Meet the cookbook ghostwriter behind busy chefs' best sellers

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There is one kind of food writer who gets stuffed in the closet when cookbook awards are given out. He or she is the ghost -- the person who does the actual writing for busy chefs and celebrities. Sounds like a dream job, right? Well, maybe. JJ Goode is one of the busiest ghosts in the business. He has ghostwritten several books, including Truly Mexican and A Girl and Her Pig.

Lynne Rossetto Kasper: Your first gig was writing a book with Iron Chef Morimoto. What was that like?

JJ Goode
JJ Goode (Sahara Marina Borja)

JJ Goode: Just the usual first gig -- went straight to the top, I guess.

LRK: You didn't fool around.

JG: But it was an accident, of course, because why would they hire a 25-year-old to write this book? They had hired a real writer, a really fancy writer, and he fell through. I'm not sure why. They were desperate. They asked my more successful friends; no one could do it because they only had 3 weeks to do this enormous project, something like 50,000 words.

LRK: Three weeks?

JG: Three weeks. It was terrifying. But, of course, I had to do it. You don't get a chance like that and turn it down.

Since the project was rushed, I only had the chance to interview Morimoto two times in person. His English is fine, but he's more comfortable speaking in Japanese. His assistant, who was acting as his translator, was supposed to translate; her English was not so great either. He would give me what sounded like really promising 15-minute meditations on rice or fish -- she would translate them and unfortunately boil them down to one or two sentences.

LRK: What did you do?

JG: Basically, he was a very funny guy. When he did say something in English and I thought it was funny, I would use that line or two or phrase as a starting point to get his voice in there and then spin a factual yarn. I would sit up all night with piles and piles of books. I do like Japanese food a lot, so I have all these books at home. I just pored over them.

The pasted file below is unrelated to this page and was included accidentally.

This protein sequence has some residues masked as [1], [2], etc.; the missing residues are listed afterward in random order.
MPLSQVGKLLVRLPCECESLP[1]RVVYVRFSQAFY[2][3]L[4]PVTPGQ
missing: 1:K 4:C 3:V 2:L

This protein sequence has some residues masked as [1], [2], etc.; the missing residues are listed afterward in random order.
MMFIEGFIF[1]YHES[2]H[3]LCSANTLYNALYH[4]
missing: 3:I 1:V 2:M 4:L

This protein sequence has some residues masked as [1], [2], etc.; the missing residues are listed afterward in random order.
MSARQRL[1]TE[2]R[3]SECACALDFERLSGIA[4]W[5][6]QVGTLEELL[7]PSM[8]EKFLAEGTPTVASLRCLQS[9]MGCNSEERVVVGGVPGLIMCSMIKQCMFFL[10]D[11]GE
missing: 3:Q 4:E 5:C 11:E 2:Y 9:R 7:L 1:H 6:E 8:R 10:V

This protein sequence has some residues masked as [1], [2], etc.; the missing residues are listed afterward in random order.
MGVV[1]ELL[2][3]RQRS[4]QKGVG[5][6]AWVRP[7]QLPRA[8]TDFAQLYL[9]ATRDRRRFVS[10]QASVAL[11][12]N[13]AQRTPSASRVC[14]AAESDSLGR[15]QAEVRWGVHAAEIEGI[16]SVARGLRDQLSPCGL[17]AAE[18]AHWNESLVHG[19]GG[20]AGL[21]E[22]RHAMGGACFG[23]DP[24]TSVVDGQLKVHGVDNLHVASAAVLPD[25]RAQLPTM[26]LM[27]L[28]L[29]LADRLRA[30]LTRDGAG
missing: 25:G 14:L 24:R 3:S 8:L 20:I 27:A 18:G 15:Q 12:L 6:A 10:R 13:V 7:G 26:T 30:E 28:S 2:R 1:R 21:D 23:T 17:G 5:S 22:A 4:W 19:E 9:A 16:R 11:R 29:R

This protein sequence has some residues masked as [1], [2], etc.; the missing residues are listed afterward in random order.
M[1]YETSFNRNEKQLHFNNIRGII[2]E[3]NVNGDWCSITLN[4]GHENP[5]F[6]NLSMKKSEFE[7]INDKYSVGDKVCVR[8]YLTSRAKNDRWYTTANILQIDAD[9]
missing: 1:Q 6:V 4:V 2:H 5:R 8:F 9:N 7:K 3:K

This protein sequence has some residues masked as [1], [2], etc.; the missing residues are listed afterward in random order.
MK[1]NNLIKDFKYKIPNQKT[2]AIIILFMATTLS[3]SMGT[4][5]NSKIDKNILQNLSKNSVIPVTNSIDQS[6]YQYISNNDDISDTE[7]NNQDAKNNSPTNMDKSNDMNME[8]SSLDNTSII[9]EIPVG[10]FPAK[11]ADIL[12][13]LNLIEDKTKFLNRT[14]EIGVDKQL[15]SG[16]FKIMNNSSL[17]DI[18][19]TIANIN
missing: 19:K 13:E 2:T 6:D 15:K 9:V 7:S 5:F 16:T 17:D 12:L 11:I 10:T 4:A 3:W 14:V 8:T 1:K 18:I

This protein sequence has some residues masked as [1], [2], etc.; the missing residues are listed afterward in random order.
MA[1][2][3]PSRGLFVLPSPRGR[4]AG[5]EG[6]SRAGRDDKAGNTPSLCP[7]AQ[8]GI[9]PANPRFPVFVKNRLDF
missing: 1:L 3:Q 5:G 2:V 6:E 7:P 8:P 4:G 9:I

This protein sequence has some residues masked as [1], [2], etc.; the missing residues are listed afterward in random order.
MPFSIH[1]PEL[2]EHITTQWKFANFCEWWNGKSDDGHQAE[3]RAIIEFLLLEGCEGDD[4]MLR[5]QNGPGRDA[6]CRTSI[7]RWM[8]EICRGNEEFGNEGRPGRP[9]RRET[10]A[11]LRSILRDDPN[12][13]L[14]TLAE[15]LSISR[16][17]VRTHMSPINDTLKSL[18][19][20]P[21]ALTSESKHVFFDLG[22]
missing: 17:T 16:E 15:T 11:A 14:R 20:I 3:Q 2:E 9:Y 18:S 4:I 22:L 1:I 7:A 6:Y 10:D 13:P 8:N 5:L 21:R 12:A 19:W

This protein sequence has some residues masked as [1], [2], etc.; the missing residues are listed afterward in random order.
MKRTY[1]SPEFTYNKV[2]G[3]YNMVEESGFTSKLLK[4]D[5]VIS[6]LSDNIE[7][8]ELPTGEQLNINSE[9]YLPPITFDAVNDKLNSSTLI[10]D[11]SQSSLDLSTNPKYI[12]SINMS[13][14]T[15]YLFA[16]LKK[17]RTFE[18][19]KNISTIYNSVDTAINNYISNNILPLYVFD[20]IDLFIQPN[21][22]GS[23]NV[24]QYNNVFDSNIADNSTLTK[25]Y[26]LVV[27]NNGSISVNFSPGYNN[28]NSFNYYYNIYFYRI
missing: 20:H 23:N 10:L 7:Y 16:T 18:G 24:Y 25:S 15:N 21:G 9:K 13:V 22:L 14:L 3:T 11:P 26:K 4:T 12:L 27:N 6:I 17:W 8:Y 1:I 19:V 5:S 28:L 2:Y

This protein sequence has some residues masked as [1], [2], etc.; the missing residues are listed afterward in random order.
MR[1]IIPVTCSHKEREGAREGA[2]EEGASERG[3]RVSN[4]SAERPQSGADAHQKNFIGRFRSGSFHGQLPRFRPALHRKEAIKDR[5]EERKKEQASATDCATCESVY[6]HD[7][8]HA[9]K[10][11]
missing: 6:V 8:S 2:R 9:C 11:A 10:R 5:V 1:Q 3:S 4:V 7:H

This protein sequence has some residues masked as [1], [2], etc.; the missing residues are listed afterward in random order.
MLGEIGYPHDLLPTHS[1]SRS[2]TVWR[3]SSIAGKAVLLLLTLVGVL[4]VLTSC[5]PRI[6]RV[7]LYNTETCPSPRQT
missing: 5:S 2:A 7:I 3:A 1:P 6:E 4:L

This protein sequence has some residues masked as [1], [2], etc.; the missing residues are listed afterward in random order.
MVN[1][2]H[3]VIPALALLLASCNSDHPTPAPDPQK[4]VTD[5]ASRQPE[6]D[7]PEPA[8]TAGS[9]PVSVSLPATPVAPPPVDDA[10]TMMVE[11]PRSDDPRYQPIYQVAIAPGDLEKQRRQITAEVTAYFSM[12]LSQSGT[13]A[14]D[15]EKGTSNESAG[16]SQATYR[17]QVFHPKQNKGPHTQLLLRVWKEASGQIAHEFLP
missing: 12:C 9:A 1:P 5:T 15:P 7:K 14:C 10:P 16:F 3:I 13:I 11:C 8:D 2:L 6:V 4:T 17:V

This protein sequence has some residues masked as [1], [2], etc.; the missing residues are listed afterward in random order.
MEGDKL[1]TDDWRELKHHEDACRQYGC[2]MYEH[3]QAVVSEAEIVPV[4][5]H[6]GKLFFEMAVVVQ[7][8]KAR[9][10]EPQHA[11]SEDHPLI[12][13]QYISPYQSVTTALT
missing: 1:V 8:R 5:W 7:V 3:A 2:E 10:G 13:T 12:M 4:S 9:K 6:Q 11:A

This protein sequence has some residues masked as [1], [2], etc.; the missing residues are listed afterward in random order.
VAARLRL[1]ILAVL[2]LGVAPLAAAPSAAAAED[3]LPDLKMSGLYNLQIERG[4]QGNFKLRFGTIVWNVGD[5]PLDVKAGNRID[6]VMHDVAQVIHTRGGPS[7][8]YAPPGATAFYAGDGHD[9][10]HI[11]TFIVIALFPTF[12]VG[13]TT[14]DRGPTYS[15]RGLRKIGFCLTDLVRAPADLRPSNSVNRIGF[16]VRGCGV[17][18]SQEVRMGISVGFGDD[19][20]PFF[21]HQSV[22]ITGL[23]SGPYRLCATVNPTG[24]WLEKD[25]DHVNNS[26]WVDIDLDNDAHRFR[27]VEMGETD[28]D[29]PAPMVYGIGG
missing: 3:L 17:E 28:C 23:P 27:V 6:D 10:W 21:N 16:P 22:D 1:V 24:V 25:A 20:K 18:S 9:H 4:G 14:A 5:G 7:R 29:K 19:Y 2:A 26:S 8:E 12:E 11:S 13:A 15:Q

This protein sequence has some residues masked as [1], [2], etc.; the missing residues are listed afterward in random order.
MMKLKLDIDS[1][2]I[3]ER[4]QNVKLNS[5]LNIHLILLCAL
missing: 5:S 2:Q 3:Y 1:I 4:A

LRK: The book is brilliant. It is really very well done.

JG: I can't take credit for the parts that are well done. Quentin Bacon, who is a famous food photographer, did these beautiful food photos. I think maybe people just look at the photos and ignore the rest -- I'm hoping. Of course I was so excited when this thing came out; it's so beautiful. My dad immediately opened it up and found that salmon roe somewhere in the book was spelled “row.” Leave it to your dad to do that.

LRK: You've done other books with other chefs. The key to this business of writing chefs’ books seems to be getting into the mind of a chef. How do you do that?

JG: The way you don't do it is what I did in the beginning, which was try to sit them down at a table and talk to them. These are people who haven't sat down in a chair since the early '90s. They are up on their feet all the time; they're cooking; they are dealing with disasters left and right. Cooks are arrested and oven doors are blown off and stoves are on fire. They don't want to sit down; it feels unnatural.

The best time to get them to open up -- when they're at their most comfortable and when they're most happy -- is when they're at the stove cooking. That's when the stories sort of bubble up. I work with a wonderful guy named Roberto Santibañez. When he's making a tamale, all of a sudden you're hearing about the tamale he made with his mom, the tamale his grandmother used to make from fresh sweet corn. So it really gets them thinking, it gets them happy, it gets them comfortable, it gets them talking.

LRK: This is where you get the meat of the books --these are the moments?

JG: Yes, and the process is funny. I spent almost a year with these chefs on and off talking, cooking and taking notes. Then you distill all that information, the best bits, the best stories, and those become the head notes, those become the introductions, those become the stories that I think really make a book great.

LRK: What are the trickiest parts for you?

JG: The trickiest part is probably convincing the chefs that they need to measure. There's nothing they hate more than measuring things. They refuse to stick thermometers in things. They hate stuffing herbs -- fresh delicate leaves of basil -- inside of a cup measure. So I push them in the direction of measuring, they push back, and usually the result is just right.

LRK: So you're actually developing the recipes with them?

JG: Sometimes. Ideally I will watch them cook and sort of take dictation. They say, “I'm going to add basil.” I say, “Can you measure how much basil you're going to add?” They say, “No, why would you measure basil?” I say, “Well, because they have to know how much basil to use.”

“Isn't it obvious when the chicken is done cooking?” I say, “Well, not for dummies like me, and those are the people who are going to be reading and trying to follow the recipes in your book.” They have a good sense of humor about it usually.

LRK: Why write books this way? Do you ever yearn to say what you want to say the way you want to say it?

JG: I used to. I started out writing articles more or less in my own voice. When I got the chance to work with these chefs, I realized I liked it so much more. I mean, I'm basically a kid. I grew up in New Jersey. I didn't go on a plane until I was 19. I've been out of the country a handful of times. Whose opinion would you rather hear? Would you rather hear my opinion, or would you rather hear the opinion of these chefs who have been doing this for decades, who have been studying the food and culture of Thailand or Mexico, or working in kitchens for their entire lives? I think they have so much more to say than I do.

LRK: I think you're too modest.

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